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The Labrynth: Migration, Status and Human Rights

A new report from the Hotline for Refugees and Migrants, the Association for Civil Rights in Israel (ACRI), and Physicians for Human Rights exposes the depth of bureaucracy and systematic human rights violations occuring in the systems of the Population and Immigration Authority (PIBA).

The report shows the severe damage that the PIBA’s policies have on refugees, migrant workers, non-citizens, permanent residents who are not Jewish, and victims of trafficking. This report is a follow up to one that was published by ACRI in 2004, which examined the policy and bureaucracy of PIBA as it related to “foreigners”. Many of the systems  mentioned in the first report have not only continued but been enshrined in legistlation over the years. These policies include:  “Binding Agreements” of migrant workers to their employers, courts that have been established for the sole purpose of determining status and expulsion of “strangers”; aggrivated arrangements regarding the imprisonment of “infiltraitors”, and the limited ability of foreign  spouses to settle their status with out a permit, etc….  As well, the report documents the structural changes that have occured in the PIBA.

Alongside the many negative deveopments, there have been a small number of decisions that benefit “foreigners”- such as one-off agreements, where status was awarded to children and families of migrant workers-by virtue of their growing up in Israel. This constituded a great exception to a generally iron-clad policy.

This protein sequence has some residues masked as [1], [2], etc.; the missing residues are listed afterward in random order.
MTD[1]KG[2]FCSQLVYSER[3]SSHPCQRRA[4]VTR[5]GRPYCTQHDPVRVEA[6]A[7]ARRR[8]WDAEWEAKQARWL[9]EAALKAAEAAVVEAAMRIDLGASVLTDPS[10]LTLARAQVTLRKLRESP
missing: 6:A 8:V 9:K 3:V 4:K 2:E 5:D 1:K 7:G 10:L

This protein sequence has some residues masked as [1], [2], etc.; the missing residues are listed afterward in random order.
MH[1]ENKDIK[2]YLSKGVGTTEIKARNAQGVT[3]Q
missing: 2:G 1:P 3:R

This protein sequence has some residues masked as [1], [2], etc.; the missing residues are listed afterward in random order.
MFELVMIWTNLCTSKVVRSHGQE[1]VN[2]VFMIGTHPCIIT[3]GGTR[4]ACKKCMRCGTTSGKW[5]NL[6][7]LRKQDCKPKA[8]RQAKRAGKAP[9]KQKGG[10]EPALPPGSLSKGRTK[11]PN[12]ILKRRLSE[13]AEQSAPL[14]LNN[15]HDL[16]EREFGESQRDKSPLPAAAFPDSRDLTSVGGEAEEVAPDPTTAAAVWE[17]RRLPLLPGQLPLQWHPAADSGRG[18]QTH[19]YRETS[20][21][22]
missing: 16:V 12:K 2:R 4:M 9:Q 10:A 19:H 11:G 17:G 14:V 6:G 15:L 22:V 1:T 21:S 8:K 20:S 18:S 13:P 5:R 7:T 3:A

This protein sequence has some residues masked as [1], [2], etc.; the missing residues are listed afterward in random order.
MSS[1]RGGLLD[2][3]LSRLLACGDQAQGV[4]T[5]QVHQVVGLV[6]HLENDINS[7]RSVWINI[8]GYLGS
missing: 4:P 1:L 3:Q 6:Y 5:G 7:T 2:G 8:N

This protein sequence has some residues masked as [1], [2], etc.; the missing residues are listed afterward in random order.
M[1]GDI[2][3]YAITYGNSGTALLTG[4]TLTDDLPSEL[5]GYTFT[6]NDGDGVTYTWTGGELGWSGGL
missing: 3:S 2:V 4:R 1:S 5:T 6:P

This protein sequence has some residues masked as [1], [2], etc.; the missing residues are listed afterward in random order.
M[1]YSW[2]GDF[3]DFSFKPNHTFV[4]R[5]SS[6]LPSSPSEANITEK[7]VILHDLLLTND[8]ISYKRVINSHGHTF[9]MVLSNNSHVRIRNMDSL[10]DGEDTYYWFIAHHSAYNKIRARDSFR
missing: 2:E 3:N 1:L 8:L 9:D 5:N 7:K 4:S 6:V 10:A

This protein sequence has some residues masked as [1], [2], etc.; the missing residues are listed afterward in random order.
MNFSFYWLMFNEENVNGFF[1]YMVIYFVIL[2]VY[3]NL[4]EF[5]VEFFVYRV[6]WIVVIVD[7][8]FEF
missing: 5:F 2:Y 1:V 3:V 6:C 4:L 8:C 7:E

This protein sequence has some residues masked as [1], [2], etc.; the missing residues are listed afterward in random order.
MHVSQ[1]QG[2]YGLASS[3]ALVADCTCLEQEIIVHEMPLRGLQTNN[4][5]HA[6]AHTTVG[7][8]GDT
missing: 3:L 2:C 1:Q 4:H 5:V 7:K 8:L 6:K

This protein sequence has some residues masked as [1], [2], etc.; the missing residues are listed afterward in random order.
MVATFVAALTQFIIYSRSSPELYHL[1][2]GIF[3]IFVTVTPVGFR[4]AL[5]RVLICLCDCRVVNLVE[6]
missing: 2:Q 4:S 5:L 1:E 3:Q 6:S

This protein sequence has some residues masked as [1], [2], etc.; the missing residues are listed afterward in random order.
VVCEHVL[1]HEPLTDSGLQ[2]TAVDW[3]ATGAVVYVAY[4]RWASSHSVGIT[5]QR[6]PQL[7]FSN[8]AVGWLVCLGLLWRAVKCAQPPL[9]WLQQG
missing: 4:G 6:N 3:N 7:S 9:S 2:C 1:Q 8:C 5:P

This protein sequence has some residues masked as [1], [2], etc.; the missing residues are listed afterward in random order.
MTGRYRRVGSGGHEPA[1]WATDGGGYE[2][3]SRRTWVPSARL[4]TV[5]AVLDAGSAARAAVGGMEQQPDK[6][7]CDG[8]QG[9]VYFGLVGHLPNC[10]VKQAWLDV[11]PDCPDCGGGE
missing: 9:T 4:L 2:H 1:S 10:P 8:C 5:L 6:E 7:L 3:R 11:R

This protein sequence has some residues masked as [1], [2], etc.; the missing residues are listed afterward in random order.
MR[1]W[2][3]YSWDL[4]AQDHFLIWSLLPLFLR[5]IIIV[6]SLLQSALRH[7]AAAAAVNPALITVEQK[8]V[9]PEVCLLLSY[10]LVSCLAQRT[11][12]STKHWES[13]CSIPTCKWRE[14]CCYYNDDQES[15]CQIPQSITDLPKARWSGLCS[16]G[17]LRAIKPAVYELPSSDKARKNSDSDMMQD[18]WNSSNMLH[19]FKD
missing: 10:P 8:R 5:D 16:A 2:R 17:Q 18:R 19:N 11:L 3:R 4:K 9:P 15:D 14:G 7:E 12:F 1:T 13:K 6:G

The report ends with a series of recommendations to the authority, the implementation of which, would ensure at least minial human rights protections to these groups of people. It also emphasizes the more structural mindsets against foreigners that make harmful policies possible:

One of the hallmarks of a human society is its approach toward those it perceives as “strangers.” The attitude toward “strangers” reflects the willingness of society to rise above perceived immediate sectarian interests and to show empathy and compassion for the “Other.” If the way the Population and Immigration Authority treats those who are not citizens of Israel, as described in this report, can teach us anything about ourselves, then it is not only “strangers” in Israel who face a difficult situation. Our own situation as a society is also far from encouraging.